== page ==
Back to Filing Cabinets? Simplifying the Complex Task of Data Security

Data drives our businesses, economy and daily lives, so it comes as no surprise that data security needs to be a priority. But do we know what data we really have, where sensitive information is being collected and stored, what is happening with the data and where it is ultimately going? How do we build security around critical assets that we need to protect but don’t always have visibility into?

From Index Cards to Instant Availability

It’s remarkable how many different ways our organizations collect, manage and protect valuable data. I was reminded of this on a recent flight where I had the great fortune to sit next to a gentleman who spent much of his career helping credit organizations transition from local, independently operated agencies to the global credit bureaus we have today.

It was interesting to hear how credit scores were determined up until just a few decades ago. To assess someone’s creditworthiness, a lender would call a local credit agency, where handwritten index cards were maintained for the individuals within that community. These cards contained a wide range of personal information — everything that was deemed relevant to whether the individual had the ability to repay a loan. Each office used its own discretion to determine what information was collected and how it was used.

Over the years, regulations have standardized the type of information that can be collected, limited how long it can be retained, and given consumers unprecedented access to their personal information and credit scores. It has been a remarkable transformation. It’s also similar to ones many of our businesses have gone through, where modern IT and networking have allowed us to better manage our data and make it instantly available whenever and wherever needed.

Not surprisingly, these same technologies can be exploited in ways we’ve never imagined. As I continued my travels, I couldn’t stop thinking about how we collect and manage the many different types of data in our organizations and how it affects all of us.

The Need for Comprehensive Data Security

Managing sensitive data is a big responsibility that we all share. At some point, we may stop and think about how much simpler it would be to identify and secure our data if we locked it all in a filing cabinet in the back office. If we reverted back to such archaic record keeping methods, however, we would never be able to accomplish what we do today as businesses or as a society.

We need to find a way to better manage the volumes of sensitive data contained within our organizations. There is the data we know we have that we strive to rigorously manage and protect. But the bigger risk is the data we don’t even know exists. Sure, we can identify and protect the data we know about, but what about that list of sensitive customer information that someone in sales pulled together and stored on a laptop? Or that spreadsheet someone in finance created and shared with his or her colleagues? Or the engineering team’s proprietary designs, which are captured across many documents and systems?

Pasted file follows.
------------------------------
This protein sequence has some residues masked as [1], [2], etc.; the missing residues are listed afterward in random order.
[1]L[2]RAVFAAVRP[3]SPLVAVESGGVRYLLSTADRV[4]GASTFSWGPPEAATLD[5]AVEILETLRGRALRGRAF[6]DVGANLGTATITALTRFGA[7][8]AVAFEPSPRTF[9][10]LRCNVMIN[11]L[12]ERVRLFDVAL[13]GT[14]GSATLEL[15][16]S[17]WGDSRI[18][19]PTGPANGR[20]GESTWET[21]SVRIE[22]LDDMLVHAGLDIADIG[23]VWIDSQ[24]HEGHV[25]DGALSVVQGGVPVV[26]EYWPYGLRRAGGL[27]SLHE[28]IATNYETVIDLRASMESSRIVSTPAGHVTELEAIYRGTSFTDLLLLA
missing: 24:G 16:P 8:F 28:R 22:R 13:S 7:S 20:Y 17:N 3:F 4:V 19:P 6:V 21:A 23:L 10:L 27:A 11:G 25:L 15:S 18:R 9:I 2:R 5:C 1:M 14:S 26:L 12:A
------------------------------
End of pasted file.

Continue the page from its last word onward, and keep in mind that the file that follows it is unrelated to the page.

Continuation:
In some ways, it is similar to the handwritten cards that used to determine credit scores, but without the organization or physical security of the locked filing cabinet. Let’s face it: Sensitive data is everywhere, even in areas that are often left unprotected.

The Power of Full Visibility

Data security starts with knowing what information exists and where it is located. Next, make sure you take the right precautions to secure and manage the data to prevent unauthorized access. The final step is to detect any movement of this data and establish visibility into who accessed it and what was done with it.

Unless somebody has physical access, odds are they are accessing, downloading or even exfiltrating this data over one of your networks. The network is where you can gain visibility into this data to assess what is being done with it. This works just as well for the data you don’t know about. Comprehensive visibility into your data empowers you to understand and better manage what you have, and to quickly detect and respond to unauthorized access and potential misuse.

This is the level of visibility we need across our networks, but how do we get it? Traditional means will only go so far, and this goes well beyond deep packet inspection. It requires full content analysis of network packet payloads with application-level context applied to gain visibility into the critical data we need to know about and protect.

Read the report: QRadar Network Insights Delivers Real-time Insights Like Nothing Else

Share this Article:
Tom Obremski

QRadar Product Manager, IBM

Tom Obremski is a product manager for IBM QRadar Security Intelligence. Tom has over 20 years of experience developing and bringing technology products to market with roles as a product developer, development manager, business development manager and product manager. He holds a Bachelor of Science, Master of Science and PhD in Electrical Engineering and possesses an intense interest in all things related to cybersecurity.